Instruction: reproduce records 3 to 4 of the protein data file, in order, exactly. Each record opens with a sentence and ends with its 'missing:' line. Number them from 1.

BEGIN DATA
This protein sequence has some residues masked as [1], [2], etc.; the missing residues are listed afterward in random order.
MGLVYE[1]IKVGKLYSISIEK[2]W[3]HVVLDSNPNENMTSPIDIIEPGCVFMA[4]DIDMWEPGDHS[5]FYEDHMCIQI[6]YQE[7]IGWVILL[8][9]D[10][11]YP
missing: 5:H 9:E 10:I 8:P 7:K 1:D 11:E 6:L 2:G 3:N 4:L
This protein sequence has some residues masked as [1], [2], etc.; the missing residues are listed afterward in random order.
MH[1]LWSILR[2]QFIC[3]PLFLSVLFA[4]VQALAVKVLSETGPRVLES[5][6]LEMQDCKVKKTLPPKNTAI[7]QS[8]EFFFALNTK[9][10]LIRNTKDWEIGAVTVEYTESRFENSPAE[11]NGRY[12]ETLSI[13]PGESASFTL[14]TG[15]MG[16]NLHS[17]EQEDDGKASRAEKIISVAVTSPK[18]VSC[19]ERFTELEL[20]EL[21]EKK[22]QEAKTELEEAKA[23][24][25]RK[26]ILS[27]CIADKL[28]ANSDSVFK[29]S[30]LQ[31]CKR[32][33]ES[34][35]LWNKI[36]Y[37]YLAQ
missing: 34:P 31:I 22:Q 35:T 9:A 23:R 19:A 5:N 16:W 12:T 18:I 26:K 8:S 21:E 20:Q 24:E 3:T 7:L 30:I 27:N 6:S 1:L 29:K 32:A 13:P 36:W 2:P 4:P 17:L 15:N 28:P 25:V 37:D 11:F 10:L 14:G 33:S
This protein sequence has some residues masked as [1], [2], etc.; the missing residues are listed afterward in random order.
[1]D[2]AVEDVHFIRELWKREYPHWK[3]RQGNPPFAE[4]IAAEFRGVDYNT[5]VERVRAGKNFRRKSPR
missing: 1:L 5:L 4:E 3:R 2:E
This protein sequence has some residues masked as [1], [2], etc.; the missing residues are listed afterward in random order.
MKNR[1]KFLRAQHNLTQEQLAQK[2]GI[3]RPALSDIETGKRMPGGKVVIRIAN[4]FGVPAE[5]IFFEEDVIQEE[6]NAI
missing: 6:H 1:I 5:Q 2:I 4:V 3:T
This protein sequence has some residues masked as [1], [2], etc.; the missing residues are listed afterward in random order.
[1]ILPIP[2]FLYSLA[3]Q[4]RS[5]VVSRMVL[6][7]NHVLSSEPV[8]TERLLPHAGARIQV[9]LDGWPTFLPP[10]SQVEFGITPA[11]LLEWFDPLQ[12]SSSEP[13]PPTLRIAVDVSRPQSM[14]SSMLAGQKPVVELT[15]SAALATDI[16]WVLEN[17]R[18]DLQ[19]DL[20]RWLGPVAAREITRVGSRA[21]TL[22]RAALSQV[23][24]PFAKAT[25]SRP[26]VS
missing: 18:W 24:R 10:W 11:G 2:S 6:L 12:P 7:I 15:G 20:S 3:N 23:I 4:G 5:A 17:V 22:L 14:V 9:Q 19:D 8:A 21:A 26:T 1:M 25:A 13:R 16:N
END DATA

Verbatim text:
This protein sequence has some residues masked as [1], [2], etc.; the missing residues are listed afterward in random order.
[1]D[2]AVEDVHFIRELWKREYPHWK[3]RQGNPPFAE[4]IAAEFRGVDYNT[5]VERVRAGKNFRRKSPR
missing: 1:L 5:L 4:E 3:R 2:E
This protein sequence has some residues masked as [1], [2], etc.; the missing residues are listed afterward in random order.
MKNR[1]KFLRAQHNLTQEQLAQK[2]GI[3]RPALSDIETGKRMPGGKVVIRIAN[4]FGVPAE[5]IFFEEDVIQEE[6]NAI
missing: 6:H 1:I 5:Q 2:I 4:V 3:T